Recent leaks of toxic tailings from northern Alberta oilsands mines have revealed serious flaws in how Canada and Alberta take care of the environment, observers say.
Some accuse the federal government of abandoning the province. Others point to what they call a captive provincial regulator. All agree that there’s no way a leak from Imperial Oil’s Kearl tailings ponds must have gone unreported for nine months to each Ottawa and Edmonton, in addition to the individuals who live near it.
“We’ve never taken this issue seriously,” said Martin Olszynski, a University of Calgary resource law professor and former federal regulatory lawyer. “They’ve never taken these risks and these threats seriously.”
Imperial discovered “brown sludge” near one in every of its Kearl tailings ponds in May and it became clear over the summer the issue was significant.
Nonetheless, the Alberta Energy Regulator didn’t update First Nations or inform federal and provincial environment ministers concerning the issue until Feb. 7, when it issued a protection order after a second Kearl release of 5.3 million litres of tailings from a catchment pond. Federal laws requires Environment Canada to be notified of such leaks inside 24 hours.
“The largest learning from that is that the province has oversight and control over what information the federal government is receiving,” said Mandy Olsgard, a toxicologist who has worked on regulatory issues for the Alberta Energy Regulator and Indigenous groups.
Ottawa joins within the review panels that assess projects then mostly back away, Olsgard said.
“They only hand it off to the province.”
After which the province hands it off to a regulator that many consider too near the industry it’s alleged to oversee.
“This regulator has all the time considered its relationship being bilateral, between itself and industry,” said Nigel Bankes, a retired professor of resource law on the University of Calgary. “Never triangular, never a three-legged stool involving the general public.
“For me, this (Kearl release) just confirmed all of that.”
That attitude is pervasive within the provincial government, Bankes said.
“It’s a general message of don’t rock the boat,” he said. “It permeates the department of energy and it permeates Alberta Environment.”
Gabrielle Lamontagne, an Environment and Climate Change Canada spokesperson, said in an email the department continues to be determining what information Imperial reported to Alberta EDGE, in an effort to determine if the discharge met the triggers that might require the report back to be forwarded to ECCC.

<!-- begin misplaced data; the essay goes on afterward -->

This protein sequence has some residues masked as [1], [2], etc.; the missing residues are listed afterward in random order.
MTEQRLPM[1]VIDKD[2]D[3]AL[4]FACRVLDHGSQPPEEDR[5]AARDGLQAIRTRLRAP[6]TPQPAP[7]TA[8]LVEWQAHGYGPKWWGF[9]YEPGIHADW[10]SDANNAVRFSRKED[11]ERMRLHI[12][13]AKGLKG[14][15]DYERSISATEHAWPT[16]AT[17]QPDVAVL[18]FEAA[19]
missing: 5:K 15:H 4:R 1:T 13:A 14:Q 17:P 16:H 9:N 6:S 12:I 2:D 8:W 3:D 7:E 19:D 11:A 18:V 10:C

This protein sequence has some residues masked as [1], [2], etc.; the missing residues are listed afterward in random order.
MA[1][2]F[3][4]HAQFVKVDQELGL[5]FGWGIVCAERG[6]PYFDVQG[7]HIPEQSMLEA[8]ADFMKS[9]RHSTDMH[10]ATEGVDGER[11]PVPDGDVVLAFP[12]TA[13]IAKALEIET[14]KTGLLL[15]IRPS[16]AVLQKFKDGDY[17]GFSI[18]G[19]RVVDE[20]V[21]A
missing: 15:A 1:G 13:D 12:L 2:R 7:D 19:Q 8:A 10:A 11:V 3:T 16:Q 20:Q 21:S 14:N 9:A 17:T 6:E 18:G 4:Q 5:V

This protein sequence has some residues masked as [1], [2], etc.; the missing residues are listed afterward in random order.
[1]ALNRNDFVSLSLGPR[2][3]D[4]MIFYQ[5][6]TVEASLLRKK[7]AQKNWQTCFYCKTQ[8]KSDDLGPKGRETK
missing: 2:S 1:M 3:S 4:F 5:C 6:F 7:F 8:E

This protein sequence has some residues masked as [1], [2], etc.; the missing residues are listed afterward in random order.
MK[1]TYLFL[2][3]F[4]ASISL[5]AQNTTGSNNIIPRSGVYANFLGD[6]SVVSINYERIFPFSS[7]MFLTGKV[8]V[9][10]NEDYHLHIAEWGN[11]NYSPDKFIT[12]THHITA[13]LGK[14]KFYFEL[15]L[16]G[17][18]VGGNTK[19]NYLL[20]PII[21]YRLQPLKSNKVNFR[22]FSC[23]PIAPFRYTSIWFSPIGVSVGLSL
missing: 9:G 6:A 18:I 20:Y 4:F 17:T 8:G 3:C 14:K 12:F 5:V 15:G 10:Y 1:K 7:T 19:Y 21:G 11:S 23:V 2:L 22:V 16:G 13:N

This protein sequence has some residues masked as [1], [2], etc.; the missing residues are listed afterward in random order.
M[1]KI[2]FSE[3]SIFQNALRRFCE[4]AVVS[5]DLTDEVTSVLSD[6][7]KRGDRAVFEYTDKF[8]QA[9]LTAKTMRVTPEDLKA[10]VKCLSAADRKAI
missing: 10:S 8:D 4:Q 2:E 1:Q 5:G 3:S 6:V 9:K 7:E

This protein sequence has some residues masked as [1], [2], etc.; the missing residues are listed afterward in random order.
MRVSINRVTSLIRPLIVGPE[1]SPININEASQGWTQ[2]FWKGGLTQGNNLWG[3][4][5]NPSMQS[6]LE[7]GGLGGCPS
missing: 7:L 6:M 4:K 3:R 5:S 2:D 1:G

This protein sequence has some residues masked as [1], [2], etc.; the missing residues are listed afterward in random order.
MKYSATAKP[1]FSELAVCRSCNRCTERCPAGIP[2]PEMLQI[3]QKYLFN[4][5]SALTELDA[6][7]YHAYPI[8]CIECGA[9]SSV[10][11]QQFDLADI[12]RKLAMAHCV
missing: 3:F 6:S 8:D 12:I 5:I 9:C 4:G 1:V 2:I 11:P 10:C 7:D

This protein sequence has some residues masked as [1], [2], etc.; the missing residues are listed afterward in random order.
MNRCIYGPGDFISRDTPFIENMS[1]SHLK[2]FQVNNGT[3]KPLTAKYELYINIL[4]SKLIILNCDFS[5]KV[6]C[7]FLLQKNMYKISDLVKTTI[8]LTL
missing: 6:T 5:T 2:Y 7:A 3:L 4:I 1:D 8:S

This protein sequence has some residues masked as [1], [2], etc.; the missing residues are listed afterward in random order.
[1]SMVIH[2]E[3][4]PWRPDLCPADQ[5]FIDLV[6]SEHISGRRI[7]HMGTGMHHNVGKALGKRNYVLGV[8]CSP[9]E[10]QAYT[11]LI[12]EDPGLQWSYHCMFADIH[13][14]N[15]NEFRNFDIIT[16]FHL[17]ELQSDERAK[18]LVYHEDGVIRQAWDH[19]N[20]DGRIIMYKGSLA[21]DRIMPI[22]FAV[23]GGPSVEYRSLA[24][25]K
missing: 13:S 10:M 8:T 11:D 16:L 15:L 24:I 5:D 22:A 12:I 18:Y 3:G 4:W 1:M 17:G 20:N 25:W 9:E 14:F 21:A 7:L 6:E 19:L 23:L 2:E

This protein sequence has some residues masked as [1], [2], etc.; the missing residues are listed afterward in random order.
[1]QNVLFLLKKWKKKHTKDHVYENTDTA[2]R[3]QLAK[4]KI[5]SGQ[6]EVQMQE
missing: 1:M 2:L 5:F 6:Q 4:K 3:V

EDGE, which stands for Environmental and Dangerous Goods Emergencies, manages transportation of dangerous goods emergency calls in Alberta and assesses the severity of dangerous goods incidents. Its website says it “communicates openly with other regulatory agencies, corresponding to the Alberta Energy Regulator (AER), within the event of an emergency or safety-related incident.”
A survey conducted in 2021 for Alberta Environment found greater than 85 per cent of Albertans had little confidence within the regulator’s ability to manipulate industry, in that case coal. The survey also reported Albertans found the agency reluctant to release information and was not very transparent.
Each federal Environment Minister Steven Guilbeault and his Alberta counterpart Sonya Savage have acknowledged things need to vary.
“We want to take a step back and say ‘What are the processes? Were they followed? And do we’d like to boost them?’” Savage said this week. “We’re committed to taking the step to enhancing all of those processes.”
“We want to search out higher mechanisms,” said Guilbeault.
But Marlin Schmidt, the Alberta Recent Democrat’s environment critic, is skeptical.
He said the province and the regulator have already refused to inform him the scope and timeline for the investigation of the leak. Savage wouldn’t commit to creating the outcomes of the investigation public, Schmidt said, nor would she promise to release results from an internal investigation into whether the regulator followed notification rules.
“There’s no investigation into what process led to the failure, nor any commitment to improving,” he said. “We’re just shrugging our shoulders and hoping next time things work out higher.”
The Kearl situation shows it may well be a mistake for the federal government to “harmonize” regulations with the provinces and delegate oversight to them, Olszynski said.
“Given the sort of politics on this province, we could have seen that coming,” he said. “We must always have known that these folks aren’t talking thoroughly together, so it is advisable to rethink these arrangements that rely upon them talking together.”
Olszynski said oilsands operators should now be required to report spills or every other unscheduled releases on to the federal government.
“I feel it’s time for Environment Canada to take a rather more proactive role in tailings management,” he said.
The Kearl situation has made one thing clear, said Olsgard.
“It’s made it obvious to the general public that there usually are not good processes between the provinces and the feds.”
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